OBJECTIVE To investigate the efficacy of an increased dose of inhaled steroid used within the context of an asthma self management plan for treating exacerbations of asthma.
DESIGN Randomised, double blind, placebo controlled, crossover trial.
METHODS Twenty eight children aged 6–14 years with asthma of mild to moderate severity were studied for six months. Eighteen pairs of exacerbations were available for analysis, during which subjects took an increased dose of inhaled steroids or continued on the same dose.
RESULTS There was no significant difference between increasing inhaled steroids or placebo on morning or evening peak expiratory flow rates (PEFRs), diurnal peak flow variability, or symptom scores in the two weeks following an asthma exacerbation. Difference (95% confidence intervals) in baseline PEFR on days 1–3 were 3.4% (−3.5% to 10.4%) and −0.9% (−4.7% to 2.9%) for inhaled steroid and placebo, respectively. Spirometric function and the parents’ opinion of the effectiveness of asthma medications at each exacerbation were also not significantly different between inhaled steroid or placebo.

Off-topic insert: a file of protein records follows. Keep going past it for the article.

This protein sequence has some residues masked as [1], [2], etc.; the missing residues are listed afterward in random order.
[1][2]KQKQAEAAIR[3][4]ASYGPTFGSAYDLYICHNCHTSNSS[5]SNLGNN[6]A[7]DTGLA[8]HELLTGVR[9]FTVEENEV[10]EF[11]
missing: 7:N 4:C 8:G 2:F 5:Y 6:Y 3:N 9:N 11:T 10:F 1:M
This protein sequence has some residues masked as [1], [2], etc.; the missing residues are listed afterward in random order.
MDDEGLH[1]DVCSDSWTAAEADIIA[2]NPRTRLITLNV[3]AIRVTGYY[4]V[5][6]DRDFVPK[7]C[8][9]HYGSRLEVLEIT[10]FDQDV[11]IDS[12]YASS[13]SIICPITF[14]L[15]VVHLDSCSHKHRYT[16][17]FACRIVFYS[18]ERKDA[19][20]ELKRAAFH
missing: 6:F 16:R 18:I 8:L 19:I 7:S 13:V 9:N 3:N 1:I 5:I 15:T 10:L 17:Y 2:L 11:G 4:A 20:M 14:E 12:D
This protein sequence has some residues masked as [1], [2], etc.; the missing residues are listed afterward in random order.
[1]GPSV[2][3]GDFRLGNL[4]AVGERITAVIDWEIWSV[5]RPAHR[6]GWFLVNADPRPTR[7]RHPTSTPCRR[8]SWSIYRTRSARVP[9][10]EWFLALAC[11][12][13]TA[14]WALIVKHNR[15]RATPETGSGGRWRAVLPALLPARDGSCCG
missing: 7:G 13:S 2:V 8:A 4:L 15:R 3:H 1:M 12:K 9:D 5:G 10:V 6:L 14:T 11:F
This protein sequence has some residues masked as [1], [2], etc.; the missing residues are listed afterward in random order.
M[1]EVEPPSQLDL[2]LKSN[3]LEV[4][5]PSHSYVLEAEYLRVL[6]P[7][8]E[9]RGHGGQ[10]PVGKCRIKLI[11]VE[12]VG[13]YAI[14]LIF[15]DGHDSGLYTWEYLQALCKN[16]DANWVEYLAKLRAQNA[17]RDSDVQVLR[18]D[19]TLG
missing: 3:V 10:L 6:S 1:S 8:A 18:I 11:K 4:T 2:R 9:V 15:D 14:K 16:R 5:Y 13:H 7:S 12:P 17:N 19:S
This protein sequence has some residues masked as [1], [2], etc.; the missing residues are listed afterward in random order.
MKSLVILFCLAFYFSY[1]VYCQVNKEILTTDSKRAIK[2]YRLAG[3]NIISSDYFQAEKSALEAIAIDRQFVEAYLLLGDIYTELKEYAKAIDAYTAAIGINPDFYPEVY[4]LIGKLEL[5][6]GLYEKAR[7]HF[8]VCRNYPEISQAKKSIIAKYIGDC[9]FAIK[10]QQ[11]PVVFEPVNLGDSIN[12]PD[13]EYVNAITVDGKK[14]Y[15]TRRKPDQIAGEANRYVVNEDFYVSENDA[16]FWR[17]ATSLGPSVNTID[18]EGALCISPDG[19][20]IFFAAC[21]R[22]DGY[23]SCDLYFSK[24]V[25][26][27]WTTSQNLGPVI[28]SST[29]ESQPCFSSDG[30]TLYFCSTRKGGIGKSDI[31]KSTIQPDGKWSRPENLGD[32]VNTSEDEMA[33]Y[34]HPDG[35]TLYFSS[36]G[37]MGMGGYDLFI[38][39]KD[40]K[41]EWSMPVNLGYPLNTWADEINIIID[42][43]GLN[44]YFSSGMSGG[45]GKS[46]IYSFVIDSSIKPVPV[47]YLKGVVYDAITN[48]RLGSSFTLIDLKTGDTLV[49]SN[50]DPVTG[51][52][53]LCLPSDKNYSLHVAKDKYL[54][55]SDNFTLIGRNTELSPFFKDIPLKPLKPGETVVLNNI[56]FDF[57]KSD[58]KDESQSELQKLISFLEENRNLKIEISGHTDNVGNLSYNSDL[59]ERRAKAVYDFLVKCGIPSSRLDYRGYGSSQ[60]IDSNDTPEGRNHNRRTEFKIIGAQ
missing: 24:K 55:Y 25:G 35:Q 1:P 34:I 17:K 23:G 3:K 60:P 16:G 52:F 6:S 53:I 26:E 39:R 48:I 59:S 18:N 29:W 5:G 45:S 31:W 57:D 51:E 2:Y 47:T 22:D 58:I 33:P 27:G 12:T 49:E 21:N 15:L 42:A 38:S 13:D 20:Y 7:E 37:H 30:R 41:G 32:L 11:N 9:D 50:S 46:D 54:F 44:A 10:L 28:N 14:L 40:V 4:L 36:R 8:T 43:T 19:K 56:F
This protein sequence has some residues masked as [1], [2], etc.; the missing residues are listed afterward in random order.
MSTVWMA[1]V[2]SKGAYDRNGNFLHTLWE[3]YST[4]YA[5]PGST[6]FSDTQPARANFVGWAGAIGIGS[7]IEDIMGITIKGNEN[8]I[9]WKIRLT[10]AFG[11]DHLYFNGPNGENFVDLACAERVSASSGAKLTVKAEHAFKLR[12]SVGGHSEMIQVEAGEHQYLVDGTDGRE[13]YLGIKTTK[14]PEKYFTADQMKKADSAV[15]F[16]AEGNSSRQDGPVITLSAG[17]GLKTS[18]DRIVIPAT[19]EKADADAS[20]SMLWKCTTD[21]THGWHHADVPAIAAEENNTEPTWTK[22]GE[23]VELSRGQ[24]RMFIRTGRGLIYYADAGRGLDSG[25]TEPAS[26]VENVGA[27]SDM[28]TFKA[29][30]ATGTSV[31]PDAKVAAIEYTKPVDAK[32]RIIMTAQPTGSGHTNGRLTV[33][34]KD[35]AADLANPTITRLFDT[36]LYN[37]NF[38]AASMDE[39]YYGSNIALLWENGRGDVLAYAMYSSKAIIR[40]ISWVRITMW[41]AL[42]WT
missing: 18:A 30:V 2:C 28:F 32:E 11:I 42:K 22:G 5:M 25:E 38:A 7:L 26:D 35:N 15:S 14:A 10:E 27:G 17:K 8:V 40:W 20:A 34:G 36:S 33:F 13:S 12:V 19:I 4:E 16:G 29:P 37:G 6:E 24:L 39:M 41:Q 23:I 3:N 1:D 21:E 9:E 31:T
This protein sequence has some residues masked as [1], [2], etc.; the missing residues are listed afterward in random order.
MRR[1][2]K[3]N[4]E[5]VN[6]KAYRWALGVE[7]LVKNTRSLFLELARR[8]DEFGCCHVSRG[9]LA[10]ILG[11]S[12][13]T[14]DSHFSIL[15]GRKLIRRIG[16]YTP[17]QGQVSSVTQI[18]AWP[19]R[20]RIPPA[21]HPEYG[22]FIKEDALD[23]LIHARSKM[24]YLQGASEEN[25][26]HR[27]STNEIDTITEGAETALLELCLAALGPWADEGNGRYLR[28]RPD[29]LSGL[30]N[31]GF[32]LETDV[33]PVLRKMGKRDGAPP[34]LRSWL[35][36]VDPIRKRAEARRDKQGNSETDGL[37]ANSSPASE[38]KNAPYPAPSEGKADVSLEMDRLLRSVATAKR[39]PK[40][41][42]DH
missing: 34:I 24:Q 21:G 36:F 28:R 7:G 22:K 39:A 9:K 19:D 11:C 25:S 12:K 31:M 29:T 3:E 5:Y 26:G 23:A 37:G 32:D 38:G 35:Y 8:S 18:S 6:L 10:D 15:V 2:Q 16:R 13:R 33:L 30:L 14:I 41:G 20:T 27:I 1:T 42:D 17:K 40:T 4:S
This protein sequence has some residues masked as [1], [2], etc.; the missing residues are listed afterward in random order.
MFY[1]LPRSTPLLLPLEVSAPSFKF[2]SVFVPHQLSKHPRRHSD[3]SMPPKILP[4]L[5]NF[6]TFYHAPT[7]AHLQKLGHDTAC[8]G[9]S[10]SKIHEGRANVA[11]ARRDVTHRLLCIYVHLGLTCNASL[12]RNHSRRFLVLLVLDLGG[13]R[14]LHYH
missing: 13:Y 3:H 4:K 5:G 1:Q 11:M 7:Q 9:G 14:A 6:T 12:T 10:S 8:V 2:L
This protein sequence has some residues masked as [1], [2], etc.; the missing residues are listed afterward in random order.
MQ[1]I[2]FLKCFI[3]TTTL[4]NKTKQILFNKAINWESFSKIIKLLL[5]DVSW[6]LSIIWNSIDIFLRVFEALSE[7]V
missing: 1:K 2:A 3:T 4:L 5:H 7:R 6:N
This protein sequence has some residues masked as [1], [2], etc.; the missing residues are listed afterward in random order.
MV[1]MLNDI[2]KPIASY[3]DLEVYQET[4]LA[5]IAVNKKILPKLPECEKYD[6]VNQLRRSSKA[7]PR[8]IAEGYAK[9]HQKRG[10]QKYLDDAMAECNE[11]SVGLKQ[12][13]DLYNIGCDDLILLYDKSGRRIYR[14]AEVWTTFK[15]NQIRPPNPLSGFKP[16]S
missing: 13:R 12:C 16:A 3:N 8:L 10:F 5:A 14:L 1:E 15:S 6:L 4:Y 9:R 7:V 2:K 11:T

CONCLUSION This study suggests that increasing the dose of inhaled steroids at the onset of an exacerbation of asthma is ineffective and should not be included in asthma self management plans.
- inhaled steroids
- self management plan
- randomised control trial
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